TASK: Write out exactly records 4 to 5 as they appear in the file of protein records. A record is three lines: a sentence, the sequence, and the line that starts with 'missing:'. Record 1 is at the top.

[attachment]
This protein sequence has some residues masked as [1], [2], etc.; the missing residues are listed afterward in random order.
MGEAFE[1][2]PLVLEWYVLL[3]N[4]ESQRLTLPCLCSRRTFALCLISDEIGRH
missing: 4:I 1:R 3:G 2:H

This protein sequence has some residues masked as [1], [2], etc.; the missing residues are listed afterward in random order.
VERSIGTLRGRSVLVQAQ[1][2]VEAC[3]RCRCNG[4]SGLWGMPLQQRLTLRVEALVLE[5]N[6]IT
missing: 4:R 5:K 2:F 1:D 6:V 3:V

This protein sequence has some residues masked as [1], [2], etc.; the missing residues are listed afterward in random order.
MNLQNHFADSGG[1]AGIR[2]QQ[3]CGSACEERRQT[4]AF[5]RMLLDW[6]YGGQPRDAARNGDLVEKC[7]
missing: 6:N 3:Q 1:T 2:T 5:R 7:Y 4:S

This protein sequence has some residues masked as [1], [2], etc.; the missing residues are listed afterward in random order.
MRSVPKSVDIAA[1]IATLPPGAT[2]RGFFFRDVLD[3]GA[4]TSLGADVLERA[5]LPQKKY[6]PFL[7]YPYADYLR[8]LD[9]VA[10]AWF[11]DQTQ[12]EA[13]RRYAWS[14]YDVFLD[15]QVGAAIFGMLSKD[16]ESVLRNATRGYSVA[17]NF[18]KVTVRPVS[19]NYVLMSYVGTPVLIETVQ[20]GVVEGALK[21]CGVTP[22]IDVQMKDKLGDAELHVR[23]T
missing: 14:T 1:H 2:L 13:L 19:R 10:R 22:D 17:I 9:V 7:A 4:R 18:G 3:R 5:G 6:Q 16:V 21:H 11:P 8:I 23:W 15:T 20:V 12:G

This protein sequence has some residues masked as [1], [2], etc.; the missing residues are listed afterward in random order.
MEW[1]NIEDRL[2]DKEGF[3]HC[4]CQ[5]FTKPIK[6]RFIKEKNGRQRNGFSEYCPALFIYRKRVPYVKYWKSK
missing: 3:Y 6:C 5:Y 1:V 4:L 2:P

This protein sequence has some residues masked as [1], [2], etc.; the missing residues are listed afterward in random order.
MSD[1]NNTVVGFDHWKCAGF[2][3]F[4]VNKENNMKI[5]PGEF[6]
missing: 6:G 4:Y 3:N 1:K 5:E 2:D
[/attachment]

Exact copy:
This protein sequence has some residues masked as [1], [2], etc.; the missing residues are listed afterward in random order.
MRSVPKSVDIAA[1]IATLPPGAT[2]RGFFFRDVLD[3]GA[4]TSLGADVLERA[5]LPQKKY[6]PFL[7]YPYADYLR[8]LD[9]VA[10]AWF[11]DQTQ[12]EA[13]RRYAWS[14]YDVFLD[15]QVGAAIFGMLSKD[16]ESVLRNATRGYSVA[17]NF[18]KVTVRPVS[19]NYVLMSYVGTPVLIETVQ[20]GVVEGALK[21]CGVTP[22]IDVQMKDKLGDAELHVR[23]T
missing: 14:T 1:H 2:L 13:L 19:R 10:R 22:D 17:I 9:V 7:A 4:R 18:G 3:R 5:G 6:Q 16:V 21:H 11:P 8:I 23:W 15:T 20:V 12:G

This protein sequence has some residues masked as [1], [2], etc.; the missing residues are listed afterward in random order.
MEW[1]NIEDRL[2]DKEGF[3]HC[4]CQ[5]FTKPIK[6]RFIKEKNGRQRNGFSEYCPALFIYRKRVPYVKYWKSK
missing: 3:Y 6:C 5:Y 1:V 4:L 2:P